Saturday, January 2, 2010

Micro vs. Macro, Positive vs. Normative

The study of economics can be divided into two large subcategories, microeconomics and macroeconomics. Microeconomics is the study of individual decision-making and focuses on individual households and firms. Subjects that fit under microeconomics include the great theory of supply and demand, elasticity, theory of the firm, and market failure. Alternatively, macroeconomics is the study of the economy as a whole. Subjects that fit under macroeconomics include national income (GDP), AS/AD model, inflation, unemployment, and redistribution of income.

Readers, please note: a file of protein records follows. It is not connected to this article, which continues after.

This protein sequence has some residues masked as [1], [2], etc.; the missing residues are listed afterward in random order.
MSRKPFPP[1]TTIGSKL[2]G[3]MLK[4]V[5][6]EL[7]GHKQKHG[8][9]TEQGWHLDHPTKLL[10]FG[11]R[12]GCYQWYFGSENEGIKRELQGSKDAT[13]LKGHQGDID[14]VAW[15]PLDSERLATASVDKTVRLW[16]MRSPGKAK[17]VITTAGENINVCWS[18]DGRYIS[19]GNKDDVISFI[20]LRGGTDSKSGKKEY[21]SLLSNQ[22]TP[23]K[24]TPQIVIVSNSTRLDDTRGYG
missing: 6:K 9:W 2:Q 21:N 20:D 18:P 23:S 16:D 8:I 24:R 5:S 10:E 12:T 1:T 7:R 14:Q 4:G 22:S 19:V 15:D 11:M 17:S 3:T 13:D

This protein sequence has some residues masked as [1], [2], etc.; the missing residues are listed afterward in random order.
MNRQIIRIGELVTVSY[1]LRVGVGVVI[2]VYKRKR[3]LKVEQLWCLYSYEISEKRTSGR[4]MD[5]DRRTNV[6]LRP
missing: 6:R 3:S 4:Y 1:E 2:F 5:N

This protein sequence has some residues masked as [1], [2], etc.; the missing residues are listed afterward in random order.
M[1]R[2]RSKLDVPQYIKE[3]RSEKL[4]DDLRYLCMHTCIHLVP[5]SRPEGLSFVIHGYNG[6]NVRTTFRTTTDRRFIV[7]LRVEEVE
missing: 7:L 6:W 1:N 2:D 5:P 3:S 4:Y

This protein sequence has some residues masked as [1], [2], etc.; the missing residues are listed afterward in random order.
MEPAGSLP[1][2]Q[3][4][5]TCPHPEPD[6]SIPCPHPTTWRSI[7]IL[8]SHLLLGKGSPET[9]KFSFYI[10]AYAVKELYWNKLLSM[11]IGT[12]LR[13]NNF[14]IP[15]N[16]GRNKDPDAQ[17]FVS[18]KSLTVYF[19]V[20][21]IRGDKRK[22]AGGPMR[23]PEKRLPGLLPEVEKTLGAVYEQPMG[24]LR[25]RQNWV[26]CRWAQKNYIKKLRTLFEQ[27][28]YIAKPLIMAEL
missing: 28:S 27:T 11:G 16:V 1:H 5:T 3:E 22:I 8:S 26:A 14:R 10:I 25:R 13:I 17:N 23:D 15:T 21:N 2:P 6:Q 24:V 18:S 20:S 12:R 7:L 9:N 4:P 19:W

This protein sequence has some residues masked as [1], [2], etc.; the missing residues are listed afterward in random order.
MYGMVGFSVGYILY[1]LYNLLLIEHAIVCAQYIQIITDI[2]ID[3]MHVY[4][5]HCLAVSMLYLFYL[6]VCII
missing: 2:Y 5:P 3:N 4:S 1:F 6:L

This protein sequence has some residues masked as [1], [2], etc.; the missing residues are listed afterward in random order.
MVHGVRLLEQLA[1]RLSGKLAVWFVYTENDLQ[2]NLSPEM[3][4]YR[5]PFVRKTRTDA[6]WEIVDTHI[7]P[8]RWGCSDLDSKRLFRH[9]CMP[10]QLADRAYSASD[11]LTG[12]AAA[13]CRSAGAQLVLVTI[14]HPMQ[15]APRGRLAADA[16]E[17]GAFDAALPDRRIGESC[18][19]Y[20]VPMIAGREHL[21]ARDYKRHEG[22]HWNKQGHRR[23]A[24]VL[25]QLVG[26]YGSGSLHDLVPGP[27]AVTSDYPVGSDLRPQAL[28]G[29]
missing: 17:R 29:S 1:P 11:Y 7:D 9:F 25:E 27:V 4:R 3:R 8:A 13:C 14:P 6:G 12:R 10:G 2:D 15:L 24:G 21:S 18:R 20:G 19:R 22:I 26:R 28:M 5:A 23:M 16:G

A positive statement (and positive economics) is based on testable facts. The following statement is positive in nature : "Inflation increased 3% in the Eurozone in 2008". However, the fact does NOT have to be true. However, economists conduct research to realize economic facts and thus create positive economics.

A normative statement is based on opinion. "The Eurozone central bank should increase its base rate to fight inflation" is a normative statement. Policymakers argue using normative statements and normative economics.

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